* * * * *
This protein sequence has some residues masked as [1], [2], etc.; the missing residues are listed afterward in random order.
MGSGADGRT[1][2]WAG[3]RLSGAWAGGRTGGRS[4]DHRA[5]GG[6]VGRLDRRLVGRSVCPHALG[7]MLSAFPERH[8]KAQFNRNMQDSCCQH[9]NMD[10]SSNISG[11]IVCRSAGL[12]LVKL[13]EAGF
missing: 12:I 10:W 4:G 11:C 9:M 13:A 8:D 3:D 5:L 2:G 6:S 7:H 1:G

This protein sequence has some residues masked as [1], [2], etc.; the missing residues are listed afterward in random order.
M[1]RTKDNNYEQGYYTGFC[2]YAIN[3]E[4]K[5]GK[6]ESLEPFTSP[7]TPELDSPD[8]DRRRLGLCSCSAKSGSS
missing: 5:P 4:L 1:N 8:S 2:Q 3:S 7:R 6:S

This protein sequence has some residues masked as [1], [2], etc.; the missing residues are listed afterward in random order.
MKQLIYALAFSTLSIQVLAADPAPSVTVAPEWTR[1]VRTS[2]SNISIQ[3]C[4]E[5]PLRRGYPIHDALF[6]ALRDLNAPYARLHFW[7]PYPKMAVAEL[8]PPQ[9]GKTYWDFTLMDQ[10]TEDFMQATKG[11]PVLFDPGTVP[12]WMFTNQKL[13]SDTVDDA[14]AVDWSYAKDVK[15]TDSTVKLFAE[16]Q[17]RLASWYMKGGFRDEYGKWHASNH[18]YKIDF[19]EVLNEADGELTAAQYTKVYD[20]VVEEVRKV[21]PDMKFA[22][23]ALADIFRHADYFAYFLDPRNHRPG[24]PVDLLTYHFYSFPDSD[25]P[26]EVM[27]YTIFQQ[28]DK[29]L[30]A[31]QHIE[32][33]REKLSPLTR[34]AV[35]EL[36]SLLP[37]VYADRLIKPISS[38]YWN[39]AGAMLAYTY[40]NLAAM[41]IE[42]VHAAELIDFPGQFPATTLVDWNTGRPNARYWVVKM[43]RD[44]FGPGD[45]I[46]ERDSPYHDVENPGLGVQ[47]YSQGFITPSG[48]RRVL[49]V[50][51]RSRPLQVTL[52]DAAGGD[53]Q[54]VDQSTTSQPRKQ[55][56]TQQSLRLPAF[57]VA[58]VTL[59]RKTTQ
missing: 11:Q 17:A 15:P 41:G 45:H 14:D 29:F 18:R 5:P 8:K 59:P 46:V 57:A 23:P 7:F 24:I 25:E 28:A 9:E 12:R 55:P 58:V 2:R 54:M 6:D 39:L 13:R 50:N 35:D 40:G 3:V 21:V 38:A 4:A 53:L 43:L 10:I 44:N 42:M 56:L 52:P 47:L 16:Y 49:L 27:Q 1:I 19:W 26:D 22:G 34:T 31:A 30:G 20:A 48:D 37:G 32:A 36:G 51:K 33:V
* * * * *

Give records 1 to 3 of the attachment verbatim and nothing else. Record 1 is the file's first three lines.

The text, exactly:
This protein sequence has some residues masked as [1], [2], etc.; the missing residues are listed afterward in random order.
MGSGADGRT[1][2]WAG[3]RLSGAWAGGRTGGRS[4]DHRA[5]GG[6]VGRLDRRLVGRSVCPHALG[7]MLSAFPERH[8]KAQFNRNMQDSCCQH[9]NMD[10]SSNISG[11]IVCRSAGL[12]LVKL[13]EAGF
missing: 12:I 10:W 4:G 11:C 9:M 13:A 8:D 3:D 5:L 2:G 6:S 7:H 1:G

This protein sequence has some residues masked as [1], [2], etc.; the missing residues are listed afterward in random order.
M[1]RTKDNNYEQGYYTGFC[2]YAIN[3]E[4]K[5]GK[6]ESLEPFTSP[7]TPELDSPD[8]DRRRLGLCSCSAKSGSS
missing: 5:P 4:L 1:N 8:S 2:Q 3:S 7:R 6:S

This protein sequence has some residues masked as [1], [2], etc.; the missing residues are listed afterward in random order.
MKQLIYALAFSTLSIQVLAADPAPSVTVAPEWTR[1]VRTS[2]SNISIQ[3]C[4]E[5]PLRRGYPIHDALF[6]ALRDLNAPYARLHFW[7]PYPKMAVAEL[8]PPQ[9]GKTYWDFTLMDQ[10]TEDFMQATKG[11]PVLFDPGTVP[12]WMFTNQKL[13]SDTVDDA[14]AVDWSYAKDVK[15]TDSTVKLFAE[16]Q[17]RLASWYMKGGFRDEYGKWHASNH[18]YKIDF[19]EVLNEADGELTAAQYTKVYD[20]VVEEVRKV[21]PDMKFA[22][23]ALADIFRHADYFAYFLDPRNHRPG[24]PVDLLTYHFYSFPDSD[25]P[26]EVM[27]YTIFQQ[28]DK[29]L[30]A[31]QHIE[32][33]REKLSPLTR[34]AV[35]EL[36]SLLP[37]VYADRLIKPISS[38]YWN[39]AGAMLAYTY[40]NLAAM[41]IE[42]VHAAELIDFPGQFPATTLVDWNTGRPNARYWVVKM[43]RD[44]FGPGD[45]I[46]ERDSPYHDVENPGLGVQ[47]YSQGFITPSG[48]RRVL[49]V[50][51]RSRPLQVTL[52]DAAGGD[53]Q[54]VDQSTTSQPRKQ[55][56]TQQSLRLPAF[57]VA[58]VTL[59]RKTTQ
missing: 11:Q 17:A 15:P 41:G 45:H 14:D 29:F 18:R 5:P 8:K 59:P 46:V 57:A 23:P 7:F 24:I 25:E 28:A 9:E 12:R 55:P 58:V 2:R 54:M 6:D 39:L 13:R 50:N 35:D 40:G 3:V 21:V 38:A 4:A 53:L 43:L 10:I 44:N 42:M 56:L 52:P 47:L 16:Y 49:L 27:Q 1:I 19:W 26:D 22:G 34:T 31:A 30:G 20:A 48:D 37:G 32:A 36:G 51:K 33:V